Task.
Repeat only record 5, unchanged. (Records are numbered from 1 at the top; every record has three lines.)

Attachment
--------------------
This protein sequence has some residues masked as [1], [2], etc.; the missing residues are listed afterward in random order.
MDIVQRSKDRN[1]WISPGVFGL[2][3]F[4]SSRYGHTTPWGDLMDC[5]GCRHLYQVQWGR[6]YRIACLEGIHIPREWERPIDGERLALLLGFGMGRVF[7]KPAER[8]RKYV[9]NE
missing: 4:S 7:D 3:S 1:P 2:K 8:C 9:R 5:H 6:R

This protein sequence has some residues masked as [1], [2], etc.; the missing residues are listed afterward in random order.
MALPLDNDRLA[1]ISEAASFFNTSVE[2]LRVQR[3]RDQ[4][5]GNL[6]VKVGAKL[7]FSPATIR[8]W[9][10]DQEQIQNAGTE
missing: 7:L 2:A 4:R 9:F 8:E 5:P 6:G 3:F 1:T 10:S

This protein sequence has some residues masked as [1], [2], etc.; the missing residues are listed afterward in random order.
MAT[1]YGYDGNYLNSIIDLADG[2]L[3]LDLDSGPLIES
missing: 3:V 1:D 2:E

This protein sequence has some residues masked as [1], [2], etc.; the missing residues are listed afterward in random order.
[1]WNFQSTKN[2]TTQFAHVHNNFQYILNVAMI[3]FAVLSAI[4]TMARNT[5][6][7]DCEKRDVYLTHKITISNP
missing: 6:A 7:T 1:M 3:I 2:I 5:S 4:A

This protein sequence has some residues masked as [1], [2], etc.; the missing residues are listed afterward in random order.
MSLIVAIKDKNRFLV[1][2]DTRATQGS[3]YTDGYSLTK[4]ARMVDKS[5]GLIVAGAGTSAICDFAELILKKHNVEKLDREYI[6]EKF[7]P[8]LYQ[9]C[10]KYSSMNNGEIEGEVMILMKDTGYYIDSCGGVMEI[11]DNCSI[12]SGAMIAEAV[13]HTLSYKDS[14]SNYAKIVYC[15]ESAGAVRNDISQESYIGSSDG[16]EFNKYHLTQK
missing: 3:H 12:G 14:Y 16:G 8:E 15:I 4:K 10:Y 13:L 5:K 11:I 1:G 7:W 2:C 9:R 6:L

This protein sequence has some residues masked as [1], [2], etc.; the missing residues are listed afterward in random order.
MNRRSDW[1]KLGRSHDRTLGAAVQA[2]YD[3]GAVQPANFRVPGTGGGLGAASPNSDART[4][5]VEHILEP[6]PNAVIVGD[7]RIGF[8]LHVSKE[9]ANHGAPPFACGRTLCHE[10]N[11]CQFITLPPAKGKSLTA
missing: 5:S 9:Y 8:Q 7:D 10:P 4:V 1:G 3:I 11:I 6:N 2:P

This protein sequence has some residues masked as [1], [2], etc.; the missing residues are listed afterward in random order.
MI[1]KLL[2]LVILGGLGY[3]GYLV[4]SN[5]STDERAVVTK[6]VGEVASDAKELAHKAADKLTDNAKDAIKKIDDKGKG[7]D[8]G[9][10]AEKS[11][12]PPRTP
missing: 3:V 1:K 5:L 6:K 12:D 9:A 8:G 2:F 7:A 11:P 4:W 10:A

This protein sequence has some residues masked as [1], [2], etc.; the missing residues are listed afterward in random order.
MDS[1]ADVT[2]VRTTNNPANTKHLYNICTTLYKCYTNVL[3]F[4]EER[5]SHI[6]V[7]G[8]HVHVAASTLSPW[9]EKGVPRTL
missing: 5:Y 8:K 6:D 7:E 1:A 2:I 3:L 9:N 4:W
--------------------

This protein sequence has some residues masked as [1], [2], etc.; the missing residues are listed afterward in random order.
MSLIVAIKDKNRFLV[1][2]DTRATQGS[3]YTDGYSLTK[4]ARMVDKS[5]GLIVAGAGTSAICDFAELILKKHNVEKLDREYI[6]EKF[7]P[8]LYQ[9]C[10]KYSSMNNGEIEGEVMILMKDTGYYIDSCGGVMEI[11]DNCSI[12]SGAMIAEAV[13]HTLSYKDS[14]SNYAKIVYC[15]ESAGAVRNDISQESYIGSSDG[16]EFNKYHLTQK
missing: 3:H 12:G 14:Y 16:G 8:E 15:I 4:K 10:Y 13:L 5:K 11:I 1:G 7:W 2:C 9:R 6:L